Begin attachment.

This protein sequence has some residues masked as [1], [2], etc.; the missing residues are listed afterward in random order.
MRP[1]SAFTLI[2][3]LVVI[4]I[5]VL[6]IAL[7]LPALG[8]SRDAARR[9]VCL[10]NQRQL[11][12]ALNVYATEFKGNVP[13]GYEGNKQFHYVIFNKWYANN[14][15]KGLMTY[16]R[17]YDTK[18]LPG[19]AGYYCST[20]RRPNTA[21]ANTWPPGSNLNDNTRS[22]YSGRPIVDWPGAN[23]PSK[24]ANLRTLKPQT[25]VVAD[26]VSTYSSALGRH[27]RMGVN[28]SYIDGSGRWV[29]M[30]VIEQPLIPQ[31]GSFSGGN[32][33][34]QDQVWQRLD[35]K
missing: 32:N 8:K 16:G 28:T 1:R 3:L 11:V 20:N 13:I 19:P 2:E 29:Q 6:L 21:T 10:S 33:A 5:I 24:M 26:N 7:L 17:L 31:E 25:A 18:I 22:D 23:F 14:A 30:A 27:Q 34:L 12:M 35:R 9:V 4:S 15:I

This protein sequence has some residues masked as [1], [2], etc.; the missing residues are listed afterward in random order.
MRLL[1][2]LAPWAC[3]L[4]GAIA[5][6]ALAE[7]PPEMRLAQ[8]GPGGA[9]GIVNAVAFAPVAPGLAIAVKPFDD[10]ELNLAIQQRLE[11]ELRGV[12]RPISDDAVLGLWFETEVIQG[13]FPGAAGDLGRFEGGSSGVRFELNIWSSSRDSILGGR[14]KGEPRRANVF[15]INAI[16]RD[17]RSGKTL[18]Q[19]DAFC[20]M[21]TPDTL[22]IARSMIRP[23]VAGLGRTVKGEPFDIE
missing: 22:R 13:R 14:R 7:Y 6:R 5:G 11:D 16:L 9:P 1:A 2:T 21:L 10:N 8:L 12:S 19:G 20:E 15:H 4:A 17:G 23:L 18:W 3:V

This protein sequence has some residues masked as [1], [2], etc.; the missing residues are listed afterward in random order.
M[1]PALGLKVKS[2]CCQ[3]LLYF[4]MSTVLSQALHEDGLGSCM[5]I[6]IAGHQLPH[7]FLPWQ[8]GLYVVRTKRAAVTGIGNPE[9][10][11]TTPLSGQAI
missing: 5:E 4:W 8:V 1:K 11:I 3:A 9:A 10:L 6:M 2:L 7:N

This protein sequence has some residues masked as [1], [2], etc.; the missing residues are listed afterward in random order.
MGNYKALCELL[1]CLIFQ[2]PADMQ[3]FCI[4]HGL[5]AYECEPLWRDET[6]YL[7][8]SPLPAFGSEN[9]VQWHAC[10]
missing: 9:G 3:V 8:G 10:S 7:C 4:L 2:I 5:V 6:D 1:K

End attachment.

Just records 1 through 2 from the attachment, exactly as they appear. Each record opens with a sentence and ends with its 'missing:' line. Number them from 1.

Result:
This protein sequence has some residues masked as [1], [2], etc.; the missing residues are listed afterward in random order.
MRP[1]SAFTLI[2][3]LVVI[4]I[5]VL[6]IAL[7]LPALG[8]SRDAARR[9]VCL[10]NQRQL[11][12]ALNVYATEFKGNVP[13]GYEGNKQFHYVIFNKWYANN[14][15]KGLMTY[16]R[17]YDTK[18]LPG[19]AGYYCST[20]RRPNTA[21]ANTWPPGSNLNDNTRS[22]YSGRPIVDWPGAN[23]PSK[24]ANLRTLKPQT[25]VVAD[26]VSTYSSALGRH[27]RMGVN[28]SYIDGSGRWV[29]M[30]VIEQPLIPQ[31]GSFSGGN[32][33][34]QDQVWQRLD[35]K
missing: 32:N 8:K 16:G 28:T 1:R 3:L 11:V 20:N 13:I 19:P 2:E 29:Q 6:L 21:T 10:S 33:A 5:I 24:M 26:N 7:L 17:L 31:E 25:A 18:I 22:D 23:F 14:A 30:A 27:Q 34:L 12:M 35:R 9:V 4:S 15:I

This protein sequence has some residues masked as [1], [2], etc.; the missing residues are listed afterward in random order.
MRLL[1][2]LAPWAC[3]L[4]GAIA[5][6]ALAE[7]PPEMRLAQ[8]GPGGA[9]GIVNAVAFAPVAPGLAIAVKPFDD[10]ELNLAIQQRLE[11]ELRGV[12]RPISDDAVLGLWFETEVIQG[13]FPGAAGDLGRFEGGSSGVRFELNIWSSSRDSILGGR[14]KGEPRRANVF[15]INAI[16]RD[17]RSGKTL[18]Q[19]DAFC[20]M[21]TPDTL[22]IARSMIRP[23]VAGLGRTVKGEPFDIE
missing: 22:R 13:R 14:R 7:Y 6:R 5:G 11:D 16:L 9:P 1:A 2:T 21:L 10:N 8:L 12:S 19:G 20:E 15:H 4:A 17:G 23:L 18:W 3:V